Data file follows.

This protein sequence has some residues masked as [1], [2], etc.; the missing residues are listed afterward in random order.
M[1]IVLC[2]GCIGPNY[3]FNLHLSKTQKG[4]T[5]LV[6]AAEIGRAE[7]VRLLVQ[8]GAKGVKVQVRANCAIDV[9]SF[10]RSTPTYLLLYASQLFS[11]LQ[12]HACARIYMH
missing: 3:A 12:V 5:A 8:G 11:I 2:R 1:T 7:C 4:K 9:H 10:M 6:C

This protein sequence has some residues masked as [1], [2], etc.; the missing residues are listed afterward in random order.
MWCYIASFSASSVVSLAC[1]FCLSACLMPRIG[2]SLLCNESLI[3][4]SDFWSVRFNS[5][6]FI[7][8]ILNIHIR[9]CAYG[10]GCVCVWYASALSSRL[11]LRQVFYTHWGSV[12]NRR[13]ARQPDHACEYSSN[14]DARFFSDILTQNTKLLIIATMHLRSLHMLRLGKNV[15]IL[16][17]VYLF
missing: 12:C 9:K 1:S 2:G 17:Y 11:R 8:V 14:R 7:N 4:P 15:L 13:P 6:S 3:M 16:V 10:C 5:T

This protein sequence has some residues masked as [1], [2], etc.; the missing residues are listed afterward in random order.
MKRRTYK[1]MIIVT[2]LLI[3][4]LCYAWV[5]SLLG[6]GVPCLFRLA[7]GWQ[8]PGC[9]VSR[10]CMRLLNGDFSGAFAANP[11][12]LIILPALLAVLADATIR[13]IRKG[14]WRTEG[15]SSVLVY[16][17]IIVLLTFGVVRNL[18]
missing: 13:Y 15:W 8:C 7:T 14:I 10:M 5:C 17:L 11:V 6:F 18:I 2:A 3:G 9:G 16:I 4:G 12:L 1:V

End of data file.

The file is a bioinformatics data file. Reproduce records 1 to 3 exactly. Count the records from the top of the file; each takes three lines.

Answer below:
This protein sequence has some residues masked as [1], [2], etc.; the missing residues are listed afterward in random order.
M[1]IVLC[2]GCIGPNY[3]FNLHLSKTQKG[4]T[5]LV[6]AAEIGRAE[7]VRLLVQ[8]GAKGVKVQVRANCAIDV[9]SF[10]RSTPTYLLLYASQLFS[11]LQ[12]HACARIYMH
missing: 3:A 12:V 5:A 8:G 11:I 2:R 1:T 7:C 4:K 9:H 10:M 6:C

This protein sequence has some residues masked as [1], [2], etc.; the missing residues are listed afterward in random order.
MWCYIASFSASSVVSLAC[1]FCLSACLMPRIG[2]SLLCNESLI[3][4]SDFWSVRFNS[5][6]FI[7][8]ILNIHIR[9]CAYG[10]GCVCVWYASALSSRL[11]LRQVFYTHWGSV[12]NRR[13]ARQPDHACEYSSN[14]DARFFSDILTQNTKLLIIATMHLRSLHMLRLGKNV[15]IL[16][17]VYLF
missing: 12:C 9:K 1:S 2:G 17:Y 11:R 8:V 14:R 7:N 4:P 15:L 13:P 6:S 3:M 16:V 10:C 5:T

This protein sequence has some residues masked as [1], [2], etc.; the missing residues are listed afterward in random order.
MKRRTYK[1]MIIVT[2]LLI[3][4]LCYAWV[5]SLLG[6]GVPCLFRLA[7]GWQ[8]PGC[9]VSR[10]CMRLLNGDFSGAFAANP[11][12]LIILPALLAVLADATIR[13]IRKG[14]WRTEG[15]SSVLVY[16][17]IIVLLTFGVVRNL[18]
missing: 13:Y 15:W 8:C 7:T 14:I 10:M 5:C 17:L 11:V 6:F 18:I 2:A 3:G 9:G 16:I 4:G 12:L 1:V